CoinGeek London 2020 shines spotlight on tokenization on Bitcoin SV

Tokenization on the blockchain has been a popular buzzword in the crypto world since 2016, when ICO started to gain popularity on Ethereum. The Bitcoin SV communities approach to tokenization is vastly different than the popular use cases we have seen on Vitalik’s hobby blockchain. This differentiation was evident in the talks given by Brenton Gunning and James Belding at CoinGeek’s recent conference in London.  

Gunning is the CEO of Run, and Belding is the CEO of Tokenized; both teams are building platforms for developers to tokenize assets on the Bitcoin SV blockchain. Although they both approach the subject from different angles, a consistent thread interweaved through both CEOs’ presentations inferring tokenization on Bitcoin SV is linked to assets, not altcoin fundraisers. 

The speakers noted that the Bitcoin SV blockchain is unparalleled in its ability to achieve the highest possible standard in data availability, integrity, and perseverance. It is one of the few if only global infrastructures free of organizational and political risk. It can act as a universal source of truth for commercial records, which are often the most valuable and contention type of data. 

Tokenized’s focus is on facilitating the internal entity record-keeping or the record that defines the relationship between two entities in the market. Once the Bitcoin blockchain becomes the infrastructure for managing this relationship, it will become the primary global real-time gross settlement system. There will be no settlement risk, and all transaction records will be stored on the Bitcoin SV ledger. Since Bitcoin SV is regulator friendly, there are safeguards in place to help prevent fraud.  


Belding points out how Bitcoin and tokenization will then eliminate most of the middlemen that facilitate settlements today. Tokenization also allows for high divisibility with financial instruments. On the Bitcoin SV blockchain, a single asset can be owned by numerous people, each with the ownership of a tiny fraction of the asset. The tokenization increases diversification and spreads risk. Because transaction costs are low, microtransactions can occur effortlessly without fear of delay or cost overruns. Smart contracts help manage the administration, governance, contractual performance of the agreement.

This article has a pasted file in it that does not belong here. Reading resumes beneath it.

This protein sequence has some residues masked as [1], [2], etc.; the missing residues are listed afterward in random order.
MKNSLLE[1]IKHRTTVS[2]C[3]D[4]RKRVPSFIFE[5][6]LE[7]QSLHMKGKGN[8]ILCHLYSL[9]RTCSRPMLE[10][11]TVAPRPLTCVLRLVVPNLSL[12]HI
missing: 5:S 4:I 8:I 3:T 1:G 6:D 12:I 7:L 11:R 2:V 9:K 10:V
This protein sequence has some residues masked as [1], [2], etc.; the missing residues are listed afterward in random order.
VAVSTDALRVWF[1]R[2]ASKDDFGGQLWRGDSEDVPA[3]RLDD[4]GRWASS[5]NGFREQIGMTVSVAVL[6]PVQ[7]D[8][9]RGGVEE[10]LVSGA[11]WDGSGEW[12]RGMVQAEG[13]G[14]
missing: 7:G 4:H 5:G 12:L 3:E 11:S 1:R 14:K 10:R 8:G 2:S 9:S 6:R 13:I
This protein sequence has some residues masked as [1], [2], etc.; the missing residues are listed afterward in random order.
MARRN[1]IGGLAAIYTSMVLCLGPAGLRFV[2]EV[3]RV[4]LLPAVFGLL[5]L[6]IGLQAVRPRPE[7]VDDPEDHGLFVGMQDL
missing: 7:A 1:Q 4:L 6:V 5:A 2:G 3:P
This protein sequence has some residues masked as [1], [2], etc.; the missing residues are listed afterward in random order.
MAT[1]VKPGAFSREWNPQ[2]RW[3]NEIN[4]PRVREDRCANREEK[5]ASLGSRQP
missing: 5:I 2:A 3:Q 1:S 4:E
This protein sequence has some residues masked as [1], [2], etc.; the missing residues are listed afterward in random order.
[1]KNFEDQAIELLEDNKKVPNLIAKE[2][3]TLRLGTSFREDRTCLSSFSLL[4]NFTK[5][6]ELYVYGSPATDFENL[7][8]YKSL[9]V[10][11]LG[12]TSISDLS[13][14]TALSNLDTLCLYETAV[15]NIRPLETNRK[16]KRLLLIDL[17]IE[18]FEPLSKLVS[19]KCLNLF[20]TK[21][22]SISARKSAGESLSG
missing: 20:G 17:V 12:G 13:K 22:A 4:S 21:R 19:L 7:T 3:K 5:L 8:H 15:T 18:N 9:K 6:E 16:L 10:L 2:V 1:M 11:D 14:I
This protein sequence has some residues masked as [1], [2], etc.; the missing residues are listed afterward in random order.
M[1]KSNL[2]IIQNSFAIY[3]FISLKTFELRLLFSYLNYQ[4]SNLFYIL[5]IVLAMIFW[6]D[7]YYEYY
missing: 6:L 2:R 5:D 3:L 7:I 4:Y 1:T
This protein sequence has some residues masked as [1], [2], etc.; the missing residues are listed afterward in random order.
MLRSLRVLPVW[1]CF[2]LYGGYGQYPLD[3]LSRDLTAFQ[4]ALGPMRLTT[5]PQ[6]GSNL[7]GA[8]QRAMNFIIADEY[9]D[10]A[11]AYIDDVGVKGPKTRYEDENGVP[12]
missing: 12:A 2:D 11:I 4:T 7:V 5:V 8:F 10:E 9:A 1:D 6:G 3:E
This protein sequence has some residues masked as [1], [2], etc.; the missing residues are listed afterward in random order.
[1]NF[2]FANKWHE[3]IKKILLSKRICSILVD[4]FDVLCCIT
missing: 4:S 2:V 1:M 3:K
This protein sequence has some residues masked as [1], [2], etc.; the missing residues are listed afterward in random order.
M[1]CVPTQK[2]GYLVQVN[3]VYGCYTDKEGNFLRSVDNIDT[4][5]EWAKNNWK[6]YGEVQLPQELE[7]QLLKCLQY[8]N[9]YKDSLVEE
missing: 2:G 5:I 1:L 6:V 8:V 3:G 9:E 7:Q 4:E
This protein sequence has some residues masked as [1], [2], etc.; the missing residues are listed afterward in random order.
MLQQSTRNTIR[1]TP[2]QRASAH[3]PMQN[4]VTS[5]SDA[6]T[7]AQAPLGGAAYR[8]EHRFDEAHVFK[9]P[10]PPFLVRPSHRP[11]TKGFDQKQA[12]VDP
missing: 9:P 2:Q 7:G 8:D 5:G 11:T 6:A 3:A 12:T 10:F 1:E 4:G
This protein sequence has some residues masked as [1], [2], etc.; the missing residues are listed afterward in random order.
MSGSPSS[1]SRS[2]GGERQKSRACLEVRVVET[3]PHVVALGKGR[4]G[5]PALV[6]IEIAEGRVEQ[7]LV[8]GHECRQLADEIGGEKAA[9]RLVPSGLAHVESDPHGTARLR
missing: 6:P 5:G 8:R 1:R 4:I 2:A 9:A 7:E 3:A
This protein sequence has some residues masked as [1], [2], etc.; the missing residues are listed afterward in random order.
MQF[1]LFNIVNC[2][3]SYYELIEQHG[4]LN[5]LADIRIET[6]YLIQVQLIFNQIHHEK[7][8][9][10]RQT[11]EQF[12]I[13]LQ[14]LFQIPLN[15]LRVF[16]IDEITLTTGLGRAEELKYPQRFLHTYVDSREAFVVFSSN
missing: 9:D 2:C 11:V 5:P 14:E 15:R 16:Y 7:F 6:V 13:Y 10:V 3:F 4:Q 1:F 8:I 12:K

Run’s focus on providing developers the tools they need to start creating tokens on the Bitcoin SV blockchain. With Run, a developer can launch a token with only three lines of code that has a host of features. Similar to Ethereum’s ERC standard, developers can create both fungible and non-fungible (unique limited supply tokens) for assets from digital video game characters to concert tickets. Run allows developers to power applications using the Bitcoin SV blockchain without users ever knowing. The app can pay for the user’s transactions, so they do not have to own Bitcoin to use the service.


What also sets Run apart from Ethereum is developers do not need to learn a brand new coding language to interact with the blockchain. Run is already available, so developers only need to know Javascript, which is already the leading software development language in the world. With such a large existing talent pool of developers, any organization can use Run to quickly start building apps that utilize Bitcoin’s revolutionary features. 

Both projects highlight the different use cases for tokenization. Neither team touts them as a fundraising instrument or method to create illegal securities. Tokenization, when combined with smart contracts, creates trustless environments where the token represents the value of a particular asset, which is then stored and exchanged on the Bitcoin SV blockchain.  

If you would like to watch the presentations, they can be found at the 5:41:10 mark on the following video link.

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